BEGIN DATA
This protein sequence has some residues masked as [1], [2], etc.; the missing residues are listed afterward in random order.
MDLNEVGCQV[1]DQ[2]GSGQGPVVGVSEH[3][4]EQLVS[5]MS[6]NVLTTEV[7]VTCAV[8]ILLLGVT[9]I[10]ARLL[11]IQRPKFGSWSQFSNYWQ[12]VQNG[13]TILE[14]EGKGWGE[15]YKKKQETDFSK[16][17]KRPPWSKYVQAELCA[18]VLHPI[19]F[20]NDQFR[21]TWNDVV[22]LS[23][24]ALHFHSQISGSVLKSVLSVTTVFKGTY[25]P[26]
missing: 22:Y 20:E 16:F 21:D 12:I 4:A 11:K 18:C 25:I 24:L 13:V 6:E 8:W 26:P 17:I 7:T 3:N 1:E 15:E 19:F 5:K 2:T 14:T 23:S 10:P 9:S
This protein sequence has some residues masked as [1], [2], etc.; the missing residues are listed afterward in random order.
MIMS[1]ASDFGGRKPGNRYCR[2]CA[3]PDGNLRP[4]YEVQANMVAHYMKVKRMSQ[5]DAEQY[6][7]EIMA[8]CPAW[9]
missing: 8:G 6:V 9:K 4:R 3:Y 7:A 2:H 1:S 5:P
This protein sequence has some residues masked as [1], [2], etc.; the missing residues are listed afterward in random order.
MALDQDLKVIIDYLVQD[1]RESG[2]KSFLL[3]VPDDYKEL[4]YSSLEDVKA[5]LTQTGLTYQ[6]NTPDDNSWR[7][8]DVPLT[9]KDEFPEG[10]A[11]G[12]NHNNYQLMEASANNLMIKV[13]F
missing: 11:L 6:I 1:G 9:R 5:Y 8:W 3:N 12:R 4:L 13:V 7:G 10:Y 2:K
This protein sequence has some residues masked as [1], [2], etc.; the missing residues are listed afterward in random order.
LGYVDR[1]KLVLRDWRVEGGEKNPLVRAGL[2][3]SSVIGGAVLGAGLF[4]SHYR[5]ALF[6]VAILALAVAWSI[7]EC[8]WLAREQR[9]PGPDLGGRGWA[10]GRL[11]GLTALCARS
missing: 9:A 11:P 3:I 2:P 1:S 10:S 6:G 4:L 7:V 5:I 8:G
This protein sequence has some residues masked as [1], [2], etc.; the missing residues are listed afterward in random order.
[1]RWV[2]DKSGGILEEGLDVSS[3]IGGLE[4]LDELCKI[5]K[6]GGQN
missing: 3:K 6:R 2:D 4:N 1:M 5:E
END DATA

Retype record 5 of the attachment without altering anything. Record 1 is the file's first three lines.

This protein sequence has some residues masked as [1], [2], etc.; the missing residues are listed afterward in random order.
[1]RWV[2]DKSGGILEEGLDVSS[3]IGGLE[4]LDELCKI[5]K[6]GGQN
missing: 3:K 6:R 2:D 4:N 1:M 5:E